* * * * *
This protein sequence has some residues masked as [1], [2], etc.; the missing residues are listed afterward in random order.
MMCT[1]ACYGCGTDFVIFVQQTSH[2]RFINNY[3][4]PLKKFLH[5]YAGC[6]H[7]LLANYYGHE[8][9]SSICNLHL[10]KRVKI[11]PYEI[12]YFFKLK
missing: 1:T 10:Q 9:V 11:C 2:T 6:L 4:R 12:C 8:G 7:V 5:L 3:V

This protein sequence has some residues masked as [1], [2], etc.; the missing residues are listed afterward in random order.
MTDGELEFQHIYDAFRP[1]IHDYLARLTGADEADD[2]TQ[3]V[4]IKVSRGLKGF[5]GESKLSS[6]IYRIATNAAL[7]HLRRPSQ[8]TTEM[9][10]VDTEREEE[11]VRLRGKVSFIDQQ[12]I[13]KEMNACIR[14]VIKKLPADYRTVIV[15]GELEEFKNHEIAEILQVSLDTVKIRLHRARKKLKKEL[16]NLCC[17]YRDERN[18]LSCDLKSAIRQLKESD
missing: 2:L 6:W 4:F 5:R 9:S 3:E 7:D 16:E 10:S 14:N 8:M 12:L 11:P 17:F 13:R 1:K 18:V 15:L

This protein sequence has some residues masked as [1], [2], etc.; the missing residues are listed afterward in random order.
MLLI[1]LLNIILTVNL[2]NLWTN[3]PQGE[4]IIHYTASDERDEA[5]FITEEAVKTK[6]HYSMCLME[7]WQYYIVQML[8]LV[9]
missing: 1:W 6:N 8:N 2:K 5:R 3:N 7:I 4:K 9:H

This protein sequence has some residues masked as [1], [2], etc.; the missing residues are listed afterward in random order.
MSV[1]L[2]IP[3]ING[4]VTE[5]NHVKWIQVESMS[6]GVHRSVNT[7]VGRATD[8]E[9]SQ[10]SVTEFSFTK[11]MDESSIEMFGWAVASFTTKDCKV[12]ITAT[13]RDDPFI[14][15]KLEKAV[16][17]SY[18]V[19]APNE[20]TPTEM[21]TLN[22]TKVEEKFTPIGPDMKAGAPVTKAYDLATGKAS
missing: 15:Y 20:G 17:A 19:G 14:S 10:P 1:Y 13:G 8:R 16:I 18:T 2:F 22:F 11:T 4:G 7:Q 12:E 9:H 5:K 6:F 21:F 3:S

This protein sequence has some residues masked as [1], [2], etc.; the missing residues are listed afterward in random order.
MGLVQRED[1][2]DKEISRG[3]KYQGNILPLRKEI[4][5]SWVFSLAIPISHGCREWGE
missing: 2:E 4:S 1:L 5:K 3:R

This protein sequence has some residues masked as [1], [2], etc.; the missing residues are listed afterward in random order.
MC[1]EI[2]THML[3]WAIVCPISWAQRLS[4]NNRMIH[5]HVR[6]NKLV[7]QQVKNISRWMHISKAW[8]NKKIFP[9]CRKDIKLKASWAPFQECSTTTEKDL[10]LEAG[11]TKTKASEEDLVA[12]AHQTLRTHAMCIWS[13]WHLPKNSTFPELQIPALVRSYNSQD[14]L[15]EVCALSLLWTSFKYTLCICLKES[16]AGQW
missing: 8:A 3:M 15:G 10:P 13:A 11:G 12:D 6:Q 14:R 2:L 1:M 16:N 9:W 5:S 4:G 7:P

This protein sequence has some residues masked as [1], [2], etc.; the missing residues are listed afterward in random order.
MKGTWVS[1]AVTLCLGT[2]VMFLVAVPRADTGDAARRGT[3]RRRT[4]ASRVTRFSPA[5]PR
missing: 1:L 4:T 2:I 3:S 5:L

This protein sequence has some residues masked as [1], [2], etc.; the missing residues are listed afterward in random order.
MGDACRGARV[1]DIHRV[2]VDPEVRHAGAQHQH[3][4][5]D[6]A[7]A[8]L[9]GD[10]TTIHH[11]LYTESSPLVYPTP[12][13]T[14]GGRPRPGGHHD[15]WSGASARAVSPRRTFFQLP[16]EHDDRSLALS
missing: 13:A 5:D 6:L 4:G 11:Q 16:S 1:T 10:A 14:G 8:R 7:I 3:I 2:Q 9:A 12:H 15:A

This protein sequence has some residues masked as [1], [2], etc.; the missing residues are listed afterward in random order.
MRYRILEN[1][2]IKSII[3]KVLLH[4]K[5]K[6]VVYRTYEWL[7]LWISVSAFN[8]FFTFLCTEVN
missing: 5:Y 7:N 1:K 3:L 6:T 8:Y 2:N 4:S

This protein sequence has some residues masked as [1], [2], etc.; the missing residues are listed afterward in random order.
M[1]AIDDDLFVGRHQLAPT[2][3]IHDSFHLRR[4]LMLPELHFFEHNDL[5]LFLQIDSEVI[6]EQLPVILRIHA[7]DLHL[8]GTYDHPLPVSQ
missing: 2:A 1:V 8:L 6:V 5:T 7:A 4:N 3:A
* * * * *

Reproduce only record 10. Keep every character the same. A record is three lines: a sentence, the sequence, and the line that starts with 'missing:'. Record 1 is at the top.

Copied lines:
This protein sequence has some residues masked as [1], [2], etc.; the missing residues are listed afterward in random order.
M[1]AIDDDLFVGRHQLAPT[2][3]IHDSFHLRR[4]LMLPELHFFEHNDL[5]LFLQIDSEVI[6]EQLPVILRIHA[7]DLHL[8]GTYDHPLPVSQ
missing: 2:A 1:V 8:L 6:V 5:T 7:A 4:N 3:A